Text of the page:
When open, the short "deployment end" of the blade will sit beside the opposite leading edge blade, so yes, there is some shielding of the forward edge of both blades. This is typical of the "rear deployment" lever style mechanical broadhead. Some companies sharpen that edge but at a thickness of the SEVRs blade at .032 each (.064 total), it's cutting ability has to be impacted. And their .032 blade is on the thin side compared to .035 or thicker blades commonly found on other mechanicals which would affect durability to some degree.
I e-mailed them and the rep said under pressure the arms flex back more, increasing the angle of the blades and fully exposing the cutting edge. So if you push on the arm is it possible to get it behind the sharpened edge?
I read the info on their web site for the 2.1 and they have a "locking" design so I think they do not move/flex after opening and locking. The picture shows the 2.1" open with shrouded blades but the swivel picture shows them moved behind the edge. Not clear for sure.
FEATURES: Lock-and-Pivot™ Blades – SEVR’s patented Lock-and-Pivot™ non-barbed blades are fully contained in the ferrule, then lock open on impact. The blades then pivot as needed to keep arrows driving straight through game even on steep quartering shots and bone impacts. This increases penetration versus regular rear-deploy non-pivoting broadheads.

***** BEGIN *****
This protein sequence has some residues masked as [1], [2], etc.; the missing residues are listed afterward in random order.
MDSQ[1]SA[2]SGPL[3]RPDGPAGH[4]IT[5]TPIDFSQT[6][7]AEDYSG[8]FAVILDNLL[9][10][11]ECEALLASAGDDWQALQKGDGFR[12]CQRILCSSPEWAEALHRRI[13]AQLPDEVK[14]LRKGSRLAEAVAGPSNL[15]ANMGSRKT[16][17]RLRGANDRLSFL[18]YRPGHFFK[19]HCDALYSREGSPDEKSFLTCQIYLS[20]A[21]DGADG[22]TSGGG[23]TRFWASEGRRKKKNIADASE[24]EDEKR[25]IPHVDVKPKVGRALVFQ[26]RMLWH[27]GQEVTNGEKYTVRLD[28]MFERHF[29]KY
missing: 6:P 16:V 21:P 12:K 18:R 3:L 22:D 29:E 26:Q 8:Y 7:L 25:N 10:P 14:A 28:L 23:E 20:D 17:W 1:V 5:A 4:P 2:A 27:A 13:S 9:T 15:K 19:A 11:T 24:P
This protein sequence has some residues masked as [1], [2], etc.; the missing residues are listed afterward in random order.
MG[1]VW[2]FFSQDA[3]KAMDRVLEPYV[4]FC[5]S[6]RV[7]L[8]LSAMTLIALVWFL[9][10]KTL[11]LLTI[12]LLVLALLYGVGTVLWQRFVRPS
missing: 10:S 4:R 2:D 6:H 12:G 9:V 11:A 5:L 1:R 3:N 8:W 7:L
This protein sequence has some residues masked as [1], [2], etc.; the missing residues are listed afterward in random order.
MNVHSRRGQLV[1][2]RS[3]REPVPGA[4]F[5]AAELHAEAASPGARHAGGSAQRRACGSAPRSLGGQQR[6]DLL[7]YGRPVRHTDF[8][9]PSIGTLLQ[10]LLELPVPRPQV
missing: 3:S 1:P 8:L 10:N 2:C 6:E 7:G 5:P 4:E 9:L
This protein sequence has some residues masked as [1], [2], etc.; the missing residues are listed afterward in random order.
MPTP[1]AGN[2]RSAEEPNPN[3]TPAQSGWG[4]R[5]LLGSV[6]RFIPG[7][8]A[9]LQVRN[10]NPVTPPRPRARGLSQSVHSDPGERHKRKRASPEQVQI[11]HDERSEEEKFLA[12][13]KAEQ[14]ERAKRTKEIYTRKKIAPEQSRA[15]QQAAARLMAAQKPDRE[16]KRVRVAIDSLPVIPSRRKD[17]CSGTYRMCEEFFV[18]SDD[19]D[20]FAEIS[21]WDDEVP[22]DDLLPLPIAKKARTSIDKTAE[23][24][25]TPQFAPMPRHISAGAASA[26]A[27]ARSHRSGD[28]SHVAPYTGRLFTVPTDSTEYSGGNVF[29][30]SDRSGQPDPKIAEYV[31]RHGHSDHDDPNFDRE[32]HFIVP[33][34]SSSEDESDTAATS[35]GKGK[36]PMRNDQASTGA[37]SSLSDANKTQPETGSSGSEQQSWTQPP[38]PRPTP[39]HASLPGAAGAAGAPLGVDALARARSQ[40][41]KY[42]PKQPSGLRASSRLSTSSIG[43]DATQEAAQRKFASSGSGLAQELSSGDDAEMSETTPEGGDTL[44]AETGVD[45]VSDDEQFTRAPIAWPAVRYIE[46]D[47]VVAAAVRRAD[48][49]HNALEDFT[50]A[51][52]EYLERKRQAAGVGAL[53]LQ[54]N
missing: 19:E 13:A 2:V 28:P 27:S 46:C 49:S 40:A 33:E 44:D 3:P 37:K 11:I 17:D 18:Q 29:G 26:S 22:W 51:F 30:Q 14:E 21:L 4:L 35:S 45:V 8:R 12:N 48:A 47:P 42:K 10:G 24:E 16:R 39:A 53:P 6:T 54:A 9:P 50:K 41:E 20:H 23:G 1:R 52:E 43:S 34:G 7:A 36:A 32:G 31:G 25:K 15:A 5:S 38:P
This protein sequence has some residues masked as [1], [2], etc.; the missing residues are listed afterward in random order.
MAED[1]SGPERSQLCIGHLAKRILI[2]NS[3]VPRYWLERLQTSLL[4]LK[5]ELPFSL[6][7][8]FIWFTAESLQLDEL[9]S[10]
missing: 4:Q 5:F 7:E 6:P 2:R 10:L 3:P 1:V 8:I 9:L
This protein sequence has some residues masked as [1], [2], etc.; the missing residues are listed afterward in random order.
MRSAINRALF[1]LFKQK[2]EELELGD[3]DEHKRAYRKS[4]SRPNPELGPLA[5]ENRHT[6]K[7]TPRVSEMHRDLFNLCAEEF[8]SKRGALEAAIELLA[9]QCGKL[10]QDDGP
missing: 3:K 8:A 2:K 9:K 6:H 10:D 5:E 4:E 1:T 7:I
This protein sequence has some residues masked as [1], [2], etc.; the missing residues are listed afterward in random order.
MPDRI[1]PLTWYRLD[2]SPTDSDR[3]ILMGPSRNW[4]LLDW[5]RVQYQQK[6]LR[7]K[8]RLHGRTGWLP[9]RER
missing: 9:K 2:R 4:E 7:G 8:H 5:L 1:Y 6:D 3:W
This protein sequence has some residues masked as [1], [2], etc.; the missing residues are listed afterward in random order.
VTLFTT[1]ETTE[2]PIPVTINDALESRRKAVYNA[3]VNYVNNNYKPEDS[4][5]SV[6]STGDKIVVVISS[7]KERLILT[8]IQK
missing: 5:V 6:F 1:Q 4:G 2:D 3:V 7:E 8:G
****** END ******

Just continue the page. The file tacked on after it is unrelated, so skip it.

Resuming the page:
There are some videos on line and from those you can see that the blades do lock open and do have travel/flex in each side when they do open. The key element is that with forward pressure on contact, the deployment "short sides" are pressed forward. Pressure from the long cutting side of the blade does this which shrouds the opposite side forward edge of the blade. Which is what we would hope wasn't the case.
Talking to them they said it was the other way, that the short pushed back the long under pressure.
Alternatively, this could be the stretch and slice mechanic they talk about. The dull arms tugging at the skin and guts, bunching it up and then slicing through a larger portion of material than the width.